Having analyzed a cross-section of objections to the Solomonic origin of the work, one final area of argumentation needs to be considered: there is a general consensus that grammatical considerations and the form of Hebrew utilized argue decisively against the Solomonic authorship of the work (alleged late “Aramaisms” and “Persian” loan words are pointed to in particular) and these objections might even be valid.
The problem with such arguments is that the skillful “thrower of dust” can virtually always present a seemingly effective case for or against almost anything, especially when it is in a foreign language few readers are acquainted with. Of course, the analyst’s own skills may not be as great as he or she thinks they are, and that person, almost unconsciously, may have adopted whatever position is viewed as most “scholarly” or religiously acceptable among those he works with and among. The “herd instinct” is not exactly unknown in politics, scholarship or universities. (Nor the less obvious, but equally true, tendency of a minority to be “ruggedly independent” in conclusions as a result of cantankerousness or as a short-cut to prominence within the minority viewpoint.)
Although there are certainly internal
linguistic terms and forms that point toward a type of Hebrew centuries after
Solomon, there are also those incompatible with such a late date. The evidence simply does not fit neatly or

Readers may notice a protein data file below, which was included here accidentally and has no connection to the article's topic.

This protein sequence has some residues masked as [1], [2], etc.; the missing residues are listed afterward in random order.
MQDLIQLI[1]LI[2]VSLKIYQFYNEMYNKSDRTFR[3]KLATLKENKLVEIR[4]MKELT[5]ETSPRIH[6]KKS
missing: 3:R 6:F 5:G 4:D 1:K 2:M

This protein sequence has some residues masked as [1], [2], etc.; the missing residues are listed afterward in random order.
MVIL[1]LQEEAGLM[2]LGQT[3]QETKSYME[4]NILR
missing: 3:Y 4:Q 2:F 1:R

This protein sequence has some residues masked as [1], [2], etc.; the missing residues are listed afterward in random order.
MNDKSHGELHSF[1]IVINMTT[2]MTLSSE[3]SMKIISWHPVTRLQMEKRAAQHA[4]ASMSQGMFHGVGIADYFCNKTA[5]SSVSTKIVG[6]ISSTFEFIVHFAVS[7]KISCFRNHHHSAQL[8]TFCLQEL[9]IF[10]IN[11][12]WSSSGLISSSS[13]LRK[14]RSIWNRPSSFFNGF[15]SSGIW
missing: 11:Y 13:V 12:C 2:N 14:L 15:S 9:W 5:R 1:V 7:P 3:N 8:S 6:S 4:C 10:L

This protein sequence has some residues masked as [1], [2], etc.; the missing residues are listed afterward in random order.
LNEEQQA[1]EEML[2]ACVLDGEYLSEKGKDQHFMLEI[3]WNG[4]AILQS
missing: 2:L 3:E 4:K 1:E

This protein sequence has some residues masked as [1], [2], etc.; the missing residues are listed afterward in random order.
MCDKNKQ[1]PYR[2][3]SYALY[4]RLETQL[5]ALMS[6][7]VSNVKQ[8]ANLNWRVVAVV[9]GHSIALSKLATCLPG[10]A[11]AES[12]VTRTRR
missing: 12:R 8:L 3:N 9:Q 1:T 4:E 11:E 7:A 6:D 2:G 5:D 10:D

conclusively in any one time frame, the
same problem we face in dating of the Conquest of
If this were not bad enough, Tremper Longman raises another possibility: could the “vocabulary and grammar” have been consciously updated by a later editor to preserve the work’s value to a later generation? Just as modern translations replace outdated language with more contemporary sentence construction and wording that reflects the same meaning.
Much of the Jewish Testament had little
interest for those outside of
So what shall we do with this array of data, of argument and counter-argument? Certainly the book leaves us with the impression that Solomon is intended as the author and for the purpose of explaining the contents, that is quite enough in and of itself. If it isn’t by him, it certainly represents a man who had an extraordinarily astute insight into the probable mind-frame of such a ruler.
Hence we will refer to the author as “Solomon” and one can take this either literalistically or as representative of the purported writer’s assumed identity. For the purpose of exegesis, the result will be much the same either way. Yet we will freely utilize vaguer terms such as “monarch” and “king,” as well as “Qohelet” (which emphasizes his role as teacher). In our judgment, all of these labels fit.
[Page 14] This real or assumed regal authorship is sometimes believed to refer only to , with the royal center of gravity disappearing thereafter. T. A. Perry (who does not believe in an actual royal authorship) rightly points out that the prerogatives, demands, and limitations of kingship remain a concern throughout the book: Unwise elderly kings are mentioned (4:13), the ruler’s dependence upon agriculture (5:8), the need to obey his commandments and maintain his respect (8:2-3), the need to be a responsible rather than loud-mouth ruler (9:14-17), and the danger of criticizing the monarch even in private (10:20). Hence we will describe the author throughout our analysis in terms descriptive of rulership as well as that of teacher.